One watchdog group says the breach is an attempt to manipulate the grant-making process. The California stem cell agency imposes the secrecy on names of scientists and institutions seeking grants to further what it believes is the public interest, to encourage the best science and to eliminate potential bias and conflicts of interest.
But, earlier this week, Hans Kierstead, a stem cell researcher who has been featured on the "60 Minutes" CBS TV program, told the Orange County Register that UC Irvine will be seeking more than $28 million out of the $100 million available. Reporter Gary Robbins said that UCI wanted to become "the West Coast mecca" of stem cell research.
Kierstead is an associate professor at the Reeve-Irvine Research Center at UC Irvine. The director of the center is Oswald Steward, who is also one of the 29 directors of the California stem cell agency. Also sitting on the Oversight Committee for CIRM is Susan Bryant, dean of the School of Biological Sciences at Irvine.
The Oversight Committee ultimately decides which scientists and insitutions receive grants. But Steward and Bryant would be barred from voting on a proposal from UC Irvine.
CIRM has declined to comment on the disclosure of the confidential information by Kierstead. We have asked UCI for comment, and will carry it if and when we receive. We also asked the Foundation for Taxpayer and Consumer Rights of Santa Monica, Ca., one of the CIRM watchdog groups, for a comment. John M. Simpson, stem cell project director for the group, replied:
"Reports from UC Irvine that the institution is seeking $26 million in Prop. 71 stem cell funds demonstrates an attempt to manipulate an award system shrouded in secrecy.
"In essence we've got one institution, which has two members on the stem cell oversight committee by the way, publicly staking out a claim on a quarter of the money to be awarded in the first round of research grants. UC Irvine has launched a campaign and is trying to build a bandwagon effect.
"The taxpayers who are putting up the $6 billion to fund stem cell research would be far better served if CIRM released the entire list of 350 who have expressed an intent to ask for money, how much each wants and with what institution they are affiliated.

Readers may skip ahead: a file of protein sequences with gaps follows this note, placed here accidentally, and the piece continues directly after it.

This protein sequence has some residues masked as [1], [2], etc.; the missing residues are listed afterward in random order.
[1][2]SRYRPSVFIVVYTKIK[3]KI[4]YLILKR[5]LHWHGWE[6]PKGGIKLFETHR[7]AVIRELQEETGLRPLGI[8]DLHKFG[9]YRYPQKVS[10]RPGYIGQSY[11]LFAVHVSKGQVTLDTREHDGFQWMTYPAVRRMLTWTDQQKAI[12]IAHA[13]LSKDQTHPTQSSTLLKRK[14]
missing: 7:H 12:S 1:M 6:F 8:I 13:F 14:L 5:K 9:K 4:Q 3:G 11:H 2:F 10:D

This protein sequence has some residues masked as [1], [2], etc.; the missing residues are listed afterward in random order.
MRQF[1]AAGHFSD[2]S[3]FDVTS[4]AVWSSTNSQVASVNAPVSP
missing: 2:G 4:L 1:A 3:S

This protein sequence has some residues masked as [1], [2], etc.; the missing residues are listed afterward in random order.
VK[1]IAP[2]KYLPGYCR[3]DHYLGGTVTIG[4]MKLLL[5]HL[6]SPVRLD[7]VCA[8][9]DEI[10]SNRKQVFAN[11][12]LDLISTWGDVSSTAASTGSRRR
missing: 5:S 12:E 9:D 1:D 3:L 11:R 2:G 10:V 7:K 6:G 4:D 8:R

"As it now stands CIRM will keep the big picture under wraps and institutions will leak information in dribs and drabs as it suits their own agendas. And as we have seen all too frequently in the last year, the UCs regularly act first in their own interests and not in those of Californians at large.
"Bottom line: It's the taxpayers money. We should learn directly from CIRM who wants it and why. And it should be available at one time, not piecemeal."
Earlier the California Stem Cell Report asked CIRM for names of the scientists and institutions, but was rebuffed by the agency. Here is part of its response:
"California law allows an agency to withhold certain information when the public interest in doing so outweighs the interest in disclosure. In this case, the public benefits more when the application pool for grants is as large and robust as possible, and the review process for those applications is as free of potential bias and conflicts of interest as possible.CIRM continued:
"In light of the nature of the scientific profession, where reputation is the currency of the realm, ensuring confidentiality of applicants encourages the broadest range of research that may be funded, because applicants will not risk embarrassment or humiliation by being identified with a particular score or outcome if they are not funded. Novel or trend-setting research proposals are more likely to be submitted, and the public is thereby more likely to see the research and the field advance."
"Finally, confidentially ensures that the ICOC review process is conducted 'blind,' such that ICOC members are unaware of the identities of applicants, thus ensuring that conflicts of interest are avoided. Publicizing the names of the applicants would subvert this process and undermine the policies underlying it."Given CIRM's inability to enforce confidentiality or secrecy, it would seem in its own best interest to level the playing field and minimize the ability of big players to exploit weaknesses in the system. One wonders about the reaction of a less well known stem cell scientist to the publicity move by Kierstead. Is that scientist going to have more or less confidence in the CIRM grant-making process? Is he or she going to be more or less likely to submit a grant? Will he or she be more or less inclined to play by rules that CIRM cannot enforce?
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